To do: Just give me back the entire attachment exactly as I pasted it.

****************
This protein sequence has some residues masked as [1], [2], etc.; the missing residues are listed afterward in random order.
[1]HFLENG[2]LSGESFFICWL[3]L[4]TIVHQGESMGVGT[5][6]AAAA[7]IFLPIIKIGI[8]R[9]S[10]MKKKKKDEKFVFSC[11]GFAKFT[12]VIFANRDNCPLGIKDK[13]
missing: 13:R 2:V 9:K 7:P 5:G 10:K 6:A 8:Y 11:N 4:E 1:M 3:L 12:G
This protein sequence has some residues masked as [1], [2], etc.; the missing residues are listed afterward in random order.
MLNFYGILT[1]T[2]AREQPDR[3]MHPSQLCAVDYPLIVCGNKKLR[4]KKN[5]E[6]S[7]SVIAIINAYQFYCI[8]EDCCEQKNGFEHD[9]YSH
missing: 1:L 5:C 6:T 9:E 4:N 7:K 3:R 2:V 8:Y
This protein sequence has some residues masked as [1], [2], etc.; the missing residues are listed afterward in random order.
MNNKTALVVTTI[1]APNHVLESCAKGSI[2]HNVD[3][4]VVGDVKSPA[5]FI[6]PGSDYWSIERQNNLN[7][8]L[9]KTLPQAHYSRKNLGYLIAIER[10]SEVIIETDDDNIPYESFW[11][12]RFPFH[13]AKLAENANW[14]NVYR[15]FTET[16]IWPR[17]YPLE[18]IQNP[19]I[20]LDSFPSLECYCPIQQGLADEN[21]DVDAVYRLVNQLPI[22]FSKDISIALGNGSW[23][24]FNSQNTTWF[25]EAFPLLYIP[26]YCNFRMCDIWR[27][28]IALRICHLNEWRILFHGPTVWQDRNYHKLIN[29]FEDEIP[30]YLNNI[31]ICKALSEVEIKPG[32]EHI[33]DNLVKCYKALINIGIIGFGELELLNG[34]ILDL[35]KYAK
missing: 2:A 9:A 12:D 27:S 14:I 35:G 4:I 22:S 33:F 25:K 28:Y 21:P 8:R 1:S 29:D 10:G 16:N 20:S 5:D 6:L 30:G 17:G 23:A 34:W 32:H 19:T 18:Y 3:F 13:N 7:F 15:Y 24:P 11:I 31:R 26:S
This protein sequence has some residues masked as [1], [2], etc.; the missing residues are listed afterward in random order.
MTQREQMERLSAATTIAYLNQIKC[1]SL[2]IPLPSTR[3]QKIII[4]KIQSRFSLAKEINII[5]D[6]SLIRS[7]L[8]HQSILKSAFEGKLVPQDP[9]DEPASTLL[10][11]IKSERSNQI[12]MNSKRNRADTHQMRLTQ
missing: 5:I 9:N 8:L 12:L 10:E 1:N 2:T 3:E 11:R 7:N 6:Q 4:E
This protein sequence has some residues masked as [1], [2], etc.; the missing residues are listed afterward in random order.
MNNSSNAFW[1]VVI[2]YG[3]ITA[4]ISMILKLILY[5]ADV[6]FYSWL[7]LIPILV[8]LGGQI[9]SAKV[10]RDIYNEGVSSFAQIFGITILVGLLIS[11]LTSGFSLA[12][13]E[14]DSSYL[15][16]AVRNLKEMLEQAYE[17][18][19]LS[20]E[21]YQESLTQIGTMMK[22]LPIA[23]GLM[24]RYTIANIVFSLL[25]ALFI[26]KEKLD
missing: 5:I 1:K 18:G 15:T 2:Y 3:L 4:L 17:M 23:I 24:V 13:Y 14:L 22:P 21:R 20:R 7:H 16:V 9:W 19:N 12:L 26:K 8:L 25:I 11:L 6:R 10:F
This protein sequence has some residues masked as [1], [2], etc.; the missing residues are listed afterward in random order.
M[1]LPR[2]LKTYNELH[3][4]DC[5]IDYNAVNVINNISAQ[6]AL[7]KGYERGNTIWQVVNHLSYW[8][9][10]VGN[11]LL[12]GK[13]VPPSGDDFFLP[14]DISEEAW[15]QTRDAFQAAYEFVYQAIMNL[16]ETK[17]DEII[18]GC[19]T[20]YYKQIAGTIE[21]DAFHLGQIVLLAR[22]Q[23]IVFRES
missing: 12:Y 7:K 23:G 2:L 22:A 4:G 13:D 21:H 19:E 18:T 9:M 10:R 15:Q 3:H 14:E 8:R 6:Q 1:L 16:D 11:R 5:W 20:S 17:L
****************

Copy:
This protein sequence has some residues masked as [1], [2], etc.; the missing residues are listed afterward in random order.
[1]HFLENG[2]LSGESFFICWL[3]L[4]TIVHQGESMGVGT[5][6]AAAA[7]IFLPIIKIGI[8]R[9]S[10]MKKKKKDEKFVFSC[11]GFAKFT[12]VIFANRDNCPLGIKDK[13]
missing: 13:R 2:V 9:K 7:P 5:G 10:K 6:A 8:Y 11:N 4:E 1:M 3:L 12:G
This protein sequence has some residues masked as [1], [2], etc.; the missing residues are listed afterward in random order.
MLNFYGILT[1]T[2]AREQPDR[3]MHPSQLCAVDYPLIVCGNKKLR[4]KKN[5]E[6]S[7]SVIAIINAYQFYCI[8]EDCCEQKNGFEHD[9]YSH
missing: 1:L 5:C 6:T 9:E 4:N 7:K 3:R 2:V 8:Y
This protein sequence has some residues masked as [1], [2], etc.; the missing residues are listed afterward in random order.
MNNKTALVVTTI[1]APNHVLESCAKGSI[2]HNVD[3][4]VVGDVKSPA[5]FI[6]PGSDYWSIERQNNLN[7][8]L[9]KTLPQAHYSRKNLGYLIAIER[10]SEVIIETDDDNIPYESFW[11][12]RFPFH[13]AKLAENANW[14]NVYR[15]FTET[16]IWPR[17]YPLE[18]IQNP[19]I[20]LDSFPSLECYCPIQQGLADEN[21]DVDAVYRLVNQLPI[22]FSKDISIALGNGSW[23][24]FNSQNTTWF[25]EAFPLLYIP[26]YCNFRMCDIWR[27][28]IALRICHLNEWRILFHGPTVWQDRNYHKLIN[29]FEDEIP[30]YLNNI[31]ICKALSEVEIKPG[32]EHI[33]DNLVKCYKALINIGIIGFGELELLNG[34]ILDL[35]KYAK
missing: 2:A 9:A 12:D 27:S 14:I 35:G 4:I 22:S 33:F 25:K 28:Y 21:P 8:R 1:S 29:D 10:G 16:N 20:S 5:D 6:L 30:G 17:G 23:A 34:W 32:H 19:T 18:Y 3:F 13:N 7:F 15:Y 24:P 11:I 31:R 26:S
This protein sequence has some residues masked as [1], [2], etc.; the missing residues are listed afterward in random order.
MTQREQMERLSAATTIAYLNQIKC[1]SL[2]IPLPSTR[3]QKIII[4]KIQSRFSLAKEINII[5]D[6]SLIRS[7]L[8]HQSILKSAFEGKLVPQDP[9]DEPASTLL[10][11]IKSERSNQI[12]MNSKRNRADTHQMRLTQ
missing: 5:I 9:N 8:L 12:L 10:E 1:N 2:T 3:E 11:R 7:N 6:Q 4:E
This protein sequence has some residues masked as [1], [2], etc.; the missing residues are listed afterward in random order.
MNNSSNAFW[1]VVI[2]YG[3]ITA[4]ISMILKLILY[5]ADV[6]FYSWL[7]LIPILV[8]LGGQI[9]SAKV[10]RDIYNEGVSSFAQIFGITILVGLLIS[11]LTSGFSLA[12][13]E[14]DSSYL[15][16]AVRNLKEMLEQAYE[17][18][19]LS[20]E[21]YQESLTQIGTMMK[22]LPIA[23]GLM[24]RYTIANIVFSLL[25]ALFI[26]KEKLD
missing: 5:I 1:K 18:G 15:T 2:Y 3:L 4:L 17:M 23:I 24:V 13:Y 14:L 22:P 21:R 20:R 7:H 16:V 9:W 19:N 12:L 26:K 8:L 25:I 11:L 6:R 10:F
This protein sequence has some residues masked as [1], [2], etc.; the missing residues are listed afterward in random order.
M[1]LPR[2]LKTYNELH[3][4]DC[5]IDYNAVNVINNISAQ[6]AL[7]KGYERGNTIWQVVNHLSYW[8][9][10]VGN[11]LL[12]GK[13]VPPSGDDFFLP[14]DISEEAW[15]QTRDAFQAAYEFVYQAIMNL[16]ETK[17]DEII[18]GC[19]T[20]YYKQIAGTIE[21]DAFHLGQIVLLAR[22]Q[23]IVFRES
missing: 12:Y 7:K 23:G 2:L 22:A 4:G 13:D 21:H 19:E 18:T 9:M 10:R 15:Q 3:H 14:E 8:R 6:Q 1:L 16:D 11:R 5:W 20:S 17:L